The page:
The prospect of 16 and 17-year-olds being able to vote in the referendum on Scottish independence in two years' time is causing a considerable flutter among their elders.
Now that the measure is expected to be included in the formal agreement signed by Alex Salmond and David Cameron on Monday, should we be concerned that it will bring politics into the classroom?
Whether this is a problem or something to be welcomed as likely to encourage young people to vote depends entirely on the approach taken. The former Conservative Secretary of State for Scotland, Lord Forsyth, has warned of the huge implications of bringing politics into our schools. He failed to specify his misgivings but the implication was that there is a danger of bias. No teacher or parent could or should support that.
Yet the possibility of today's 14-year-olds, who have barely given a thought to politics, having a say in the most significant decision on the future of both Scotland and the UK in three centuries requires that they are brought up to speed on the pros, cons and consequences. The question is whether that should be in school, at home, through public information campaigns or the media.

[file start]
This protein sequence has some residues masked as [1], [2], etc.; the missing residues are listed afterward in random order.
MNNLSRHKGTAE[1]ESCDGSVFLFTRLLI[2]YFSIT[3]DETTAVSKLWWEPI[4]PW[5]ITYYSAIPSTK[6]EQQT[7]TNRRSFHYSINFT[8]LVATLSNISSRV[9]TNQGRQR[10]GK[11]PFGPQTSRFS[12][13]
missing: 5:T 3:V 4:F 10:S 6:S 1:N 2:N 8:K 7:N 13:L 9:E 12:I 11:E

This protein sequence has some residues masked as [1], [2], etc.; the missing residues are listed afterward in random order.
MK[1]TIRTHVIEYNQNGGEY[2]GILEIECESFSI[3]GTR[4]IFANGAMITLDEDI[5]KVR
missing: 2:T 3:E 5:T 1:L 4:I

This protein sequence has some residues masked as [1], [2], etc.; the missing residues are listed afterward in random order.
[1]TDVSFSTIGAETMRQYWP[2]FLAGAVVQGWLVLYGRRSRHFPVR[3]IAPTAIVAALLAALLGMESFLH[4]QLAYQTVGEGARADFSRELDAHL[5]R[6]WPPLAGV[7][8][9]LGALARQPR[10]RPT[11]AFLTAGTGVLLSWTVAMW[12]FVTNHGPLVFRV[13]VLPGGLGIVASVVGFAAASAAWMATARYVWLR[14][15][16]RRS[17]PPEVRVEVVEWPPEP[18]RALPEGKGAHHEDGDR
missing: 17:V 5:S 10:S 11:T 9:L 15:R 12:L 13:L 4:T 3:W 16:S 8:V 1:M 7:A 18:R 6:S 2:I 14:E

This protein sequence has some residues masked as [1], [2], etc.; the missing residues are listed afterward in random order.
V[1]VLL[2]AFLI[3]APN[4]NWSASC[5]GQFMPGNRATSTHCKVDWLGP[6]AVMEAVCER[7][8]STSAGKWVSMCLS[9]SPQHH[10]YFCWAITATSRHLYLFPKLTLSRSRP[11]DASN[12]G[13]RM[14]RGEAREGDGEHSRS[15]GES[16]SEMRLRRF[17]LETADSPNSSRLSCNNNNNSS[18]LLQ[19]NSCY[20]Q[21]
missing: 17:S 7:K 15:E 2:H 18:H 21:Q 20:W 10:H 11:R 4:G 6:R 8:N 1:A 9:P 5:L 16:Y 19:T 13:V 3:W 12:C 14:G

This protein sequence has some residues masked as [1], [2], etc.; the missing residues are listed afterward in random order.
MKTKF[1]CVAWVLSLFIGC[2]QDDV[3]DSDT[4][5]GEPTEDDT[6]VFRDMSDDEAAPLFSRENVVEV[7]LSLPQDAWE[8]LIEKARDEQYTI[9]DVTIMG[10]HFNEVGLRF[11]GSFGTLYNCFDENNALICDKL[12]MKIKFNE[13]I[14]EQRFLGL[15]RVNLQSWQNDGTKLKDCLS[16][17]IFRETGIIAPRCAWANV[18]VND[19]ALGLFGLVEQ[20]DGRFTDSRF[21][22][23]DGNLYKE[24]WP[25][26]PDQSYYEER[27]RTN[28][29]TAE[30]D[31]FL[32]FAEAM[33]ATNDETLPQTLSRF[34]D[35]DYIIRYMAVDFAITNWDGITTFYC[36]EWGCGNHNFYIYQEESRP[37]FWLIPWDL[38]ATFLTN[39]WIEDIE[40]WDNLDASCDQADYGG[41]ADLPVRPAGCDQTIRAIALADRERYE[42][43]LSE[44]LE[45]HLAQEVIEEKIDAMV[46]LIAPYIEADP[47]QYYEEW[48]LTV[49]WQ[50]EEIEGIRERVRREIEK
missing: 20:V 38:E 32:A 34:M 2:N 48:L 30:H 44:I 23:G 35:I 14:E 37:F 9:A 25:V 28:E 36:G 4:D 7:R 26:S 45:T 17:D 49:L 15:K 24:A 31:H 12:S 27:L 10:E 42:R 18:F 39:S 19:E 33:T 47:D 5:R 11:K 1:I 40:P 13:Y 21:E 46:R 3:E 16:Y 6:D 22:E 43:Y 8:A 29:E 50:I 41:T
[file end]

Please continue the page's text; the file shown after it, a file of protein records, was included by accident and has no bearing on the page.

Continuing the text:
The Electoral Reform Society believes schools should seize the opportunity offered by the referendum to engage pupils with concepts of democracy and the importance of using their vote. Few would disagree with that. However, as the Scottish Secondary Teachers' Association says, such issues are already covered in the citizenship courses which are a key part of the curriculum from a young age. The association's opposition to additional lessons for the teenagers who will be added to the electoral register for the referendum is at odds with both the Yes Scotland and Better Together campaigns. This is significant. The enthusiasm of politicians on each side for the issues to be the subject of lessons suggests a need for caution. Teachers must be demonstrably impartial so it stands to reason that classroom teaching must be distanced from political campaigns.
That does not mean schools and teachers cannot engage with the issues around independence; they should do so with enthusiasm through debates, discussion and mock campaigning outside lessons. Young people are more likely to be engaged by the single focus of the referendum and its momentous consequences than the arguments at elections, where the turnout of 18 to 24-year-olds is disappointingly low. Most 16 and 17-year-olds will, we trust, be hungry for information before voting Yes or No and they should be able to add neutral material from the Electoral Commission to that provided by the campaigns.
The Electoral Reform Society is right to see the referendum as an educational opportunity for young voters but we all have a duty to inform ourselves as fully as possible before casting our votes. Parents and families should encourage active citizenship by sharing information and engaging in discussion with newly enfranchised teenagers. Our future is in their hands.
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